The end of this year is one to celebrate, as this point in our lives will be immortalized in textbooks for generations to come. However, we are not at that point yet and are still twiddling our thumbs as to how to stay sane in a world of walls. Thankfully, the bois have come together to give 2020 a spectacular send off with their personal recommendations. This time around they’ve played and watched a lot, so hopefully this little slice of distraction may help a bit as we say hello to 2021.
To The Moon – Video Game
To The Moon is an indie game from 2011 in the style of a 16-bit top-down RPG of the Super Nintendo era. You play as two doctors, Dr. Rosalene and Dr. Watts, representing a corporation that is tasked with implanting artificial memories in the minds of patients on their deathbed to give them the illusion that they have achieved their life’s goal before they pass on. Your patient, Johnny, is an elderly man whose life goal was to go to the moon. The two doctors travel backwards through Johnny’s life back to his childhood in order to find a way to make this dream a “reality” and also discover the reason behind why he wanted this in the first place.
Though it is in the style of a Final Fantasy or Earthbound game from a visual perspective, there are no combat encounters or fighting mechanics in this game. Even having a humorous fake combat encounter at the very beginning as a way of subverting the type of game that a game in this style would be expected to be. A majority of the gameplay, for what little there is, revolves around finding different significant mementos, and completing a fairly simple tile puzzle at the end of each section. None of this sounds entirely exciting on the surface, but the real substance of the game comes from the beautiful and emotional character’s journey, coupled with the absolutely serene music and visuals that takes a grand, high-concept Christopher Nolan-esque sci-fi premise, told with the heart and emotion of a Pixar story (Up specifically comes to mind).
To the Moon is playable on Mac and PC, and has recently been ported to the Nintendo Switch.
Black Christmas (2006) – Movie
So, I put off watching this movie for a very long time. I’m a huge fan of the original Black Christmas (1974) and the horror remakes of the aughts weren’t exactly known to be high-caliber. Not to mention the fact that the most recent attempt at remaking this film was painfully bad. However, I’m glad I finally got around to check this out because it is a super fun holiday horror movie. While the original is smart and beautifully filmed, this movie is dumb, ugly, and crazy. Have a few drinks and take this one in with the homies. It will not disappoint.
Saved by the Bell – TV (Peacock)
Saved By The Bell may be one of those shows that has a catchy theme song, but not all that memorable of one. Whenever I would watch it on TBS reruns before jetting off to Middle School they would never play the titles. But the theme song is back, and so is almost the entire original cast in Peacock’s reboot of Saved By the Bell. It’s 20 years or so since Zack and Kelly got married and now as Zack Morris bears so much resemblance to another blonde underachieving sociopath, it would only make sense that he becomes Governor of California. But since he fucks up the budget, half the schools in California close and have to merge their student bodies whether anyone likes it or not.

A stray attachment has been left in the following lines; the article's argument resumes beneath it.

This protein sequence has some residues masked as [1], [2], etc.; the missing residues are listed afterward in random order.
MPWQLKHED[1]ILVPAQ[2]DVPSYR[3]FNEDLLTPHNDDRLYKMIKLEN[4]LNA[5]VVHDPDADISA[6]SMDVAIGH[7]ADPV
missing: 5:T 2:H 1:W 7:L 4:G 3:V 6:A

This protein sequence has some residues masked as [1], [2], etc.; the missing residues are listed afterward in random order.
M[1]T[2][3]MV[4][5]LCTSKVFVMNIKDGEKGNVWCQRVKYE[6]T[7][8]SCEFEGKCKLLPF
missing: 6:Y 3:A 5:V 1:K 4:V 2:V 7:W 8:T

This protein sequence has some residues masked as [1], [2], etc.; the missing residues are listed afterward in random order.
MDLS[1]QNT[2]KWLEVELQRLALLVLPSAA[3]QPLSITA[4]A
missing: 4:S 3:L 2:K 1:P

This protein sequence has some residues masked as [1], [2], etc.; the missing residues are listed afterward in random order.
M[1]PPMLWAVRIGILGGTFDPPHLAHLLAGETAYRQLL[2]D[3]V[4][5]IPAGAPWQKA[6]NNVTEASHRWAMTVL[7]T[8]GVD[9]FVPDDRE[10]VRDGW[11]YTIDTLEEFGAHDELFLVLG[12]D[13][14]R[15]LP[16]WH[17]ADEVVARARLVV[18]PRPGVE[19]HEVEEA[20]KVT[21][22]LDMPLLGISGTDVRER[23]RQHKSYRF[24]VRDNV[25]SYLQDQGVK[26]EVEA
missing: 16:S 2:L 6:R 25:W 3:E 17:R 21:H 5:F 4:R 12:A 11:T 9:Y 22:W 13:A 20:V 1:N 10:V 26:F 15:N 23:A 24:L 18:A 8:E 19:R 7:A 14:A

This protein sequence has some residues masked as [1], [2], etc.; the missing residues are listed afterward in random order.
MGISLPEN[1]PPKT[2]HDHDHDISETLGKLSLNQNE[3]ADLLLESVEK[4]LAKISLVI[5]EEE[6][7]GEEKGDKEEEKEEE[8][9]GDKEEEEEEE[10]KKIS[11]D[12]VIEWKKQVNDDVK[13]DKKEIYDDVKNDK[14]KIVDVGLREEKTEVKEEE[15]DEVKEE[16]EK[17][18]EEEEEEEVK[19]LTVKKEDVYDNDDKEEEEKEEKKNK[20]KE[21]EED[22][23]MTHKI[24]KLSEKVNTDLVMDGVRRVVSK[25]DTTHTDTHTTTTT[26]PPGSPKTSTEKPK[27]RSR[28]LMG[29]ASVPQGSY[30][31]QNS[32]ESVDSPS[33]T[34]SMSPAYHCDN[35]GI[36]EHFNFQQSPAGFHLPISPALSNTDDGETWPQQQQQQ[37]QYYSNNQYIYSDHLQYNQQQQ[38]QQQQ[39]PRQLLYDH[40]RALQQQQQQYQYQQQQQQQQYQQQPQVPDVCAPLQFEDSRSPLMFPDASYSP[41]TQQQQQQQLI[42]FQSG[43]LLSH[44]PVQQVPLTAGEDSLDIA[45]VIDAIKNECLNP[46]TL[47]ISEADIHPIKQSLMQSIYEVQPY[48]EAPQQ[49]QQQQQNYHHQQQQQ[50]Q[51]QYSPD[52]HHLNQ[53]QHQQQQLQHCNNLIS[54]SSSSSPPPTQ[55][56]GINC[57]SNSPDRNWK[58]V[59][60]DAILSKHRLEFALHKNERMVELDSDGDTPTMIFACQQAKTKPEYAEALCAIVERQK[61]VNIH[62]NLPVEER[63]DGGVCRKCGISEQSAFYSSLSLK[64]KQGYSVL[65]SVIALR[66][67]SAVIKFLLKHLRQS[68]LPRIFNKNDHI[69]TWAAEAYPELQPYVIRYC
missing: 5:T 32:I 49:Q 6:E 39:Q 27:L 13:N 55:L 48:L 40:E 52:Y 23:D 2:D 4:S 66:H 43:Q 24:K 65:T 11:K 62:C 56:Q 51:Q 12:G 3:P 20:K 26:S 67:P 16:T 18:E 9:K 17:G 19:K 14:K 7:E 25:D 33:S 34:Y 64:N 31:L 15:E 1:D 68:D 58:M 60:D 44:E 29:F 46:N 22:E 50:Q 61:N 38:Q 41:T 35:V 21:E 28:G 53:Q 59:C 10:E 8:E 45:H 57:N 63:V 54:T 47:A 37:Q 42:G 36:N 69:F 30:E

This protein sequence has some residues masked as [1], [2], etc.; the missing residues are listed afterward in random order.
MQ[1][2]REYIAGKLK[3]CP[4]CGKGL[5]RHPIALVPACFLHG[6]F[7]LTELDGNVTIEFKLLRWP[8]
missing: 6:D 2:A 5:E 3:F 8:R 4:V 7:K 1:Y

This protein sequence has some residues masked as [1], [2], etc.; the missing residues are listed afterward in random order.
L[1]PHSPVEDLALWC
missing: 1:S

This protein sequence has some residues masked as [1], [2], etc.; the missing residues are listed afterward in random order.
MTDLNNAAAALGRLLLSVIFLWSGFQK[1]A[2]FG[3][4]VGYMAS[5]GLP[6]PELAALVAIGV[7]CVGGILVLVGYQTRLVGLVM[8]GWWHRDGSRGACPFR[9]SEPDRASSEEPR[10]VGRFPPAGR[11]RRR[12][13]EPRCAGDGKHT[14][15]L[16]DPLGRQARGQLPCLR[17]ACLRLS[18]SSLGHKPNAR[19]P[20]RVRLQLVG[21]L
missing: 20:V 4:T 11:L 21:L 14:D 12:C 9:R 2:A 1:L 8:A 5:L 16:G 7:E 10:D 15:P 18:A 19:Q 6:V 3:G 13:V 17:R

Props to this new adaption for its diversity in casting and the new cast does a hell of a job being likable, charming, and stupid as only teens in a sitcom can be. It’s an interesting mix of kids each given their own problems and identities either establishing them as new parts of the show or separating them for whichever original characters are their parents.
Where this new show trips up is in its overdone, and maybe a bit out of touch, social messaging. It’s not wrong at all to call out disparities in class and education between prominent white school districts and underfunded districts with predominantly BIPOC populations. But, the show never stops talking about it once. Much like the middle aged white ladies it parodies, the show just doesn’t understand how to do diversity and tries way too hard as it acts like it’s telling you all of this for the first time ever. I’m guessing all these actors of color did not want to come on the show and have every other line they recite be about how impoverished and downtrodden they are.
And that’s a bit of the thing. Bayside is rewritten as this place of insane privilege and wealth. And while Zack Morris certainly got away with everything because he’s a rich white asshole, doesn’t mean that the other characters were that at all. Bayside never felt like any real high school on Earth but the joy of the show was that it could (hopefully) make every kid feel like it was their high school. That it was so fantastical it could almost be a ridiculous fairytale utopia high school and you could just melt away into it for an hour. But Lisa and Slater weren’t just token characters of color, Kelly wasn’t wealthy, Jessie dealt with and addressed adversity (And often maybe got too “excited” about it.), and Screech……well Screech is in space in this new series.
Saved by the Bell is a lot of fun and should be applauded for its great casting and wonderfully energetic and touching characters but come Season 2 I expect to see these kids having some fun and living their lives. As Zack Morris once lied…..
“Having fun is what high school is all about.”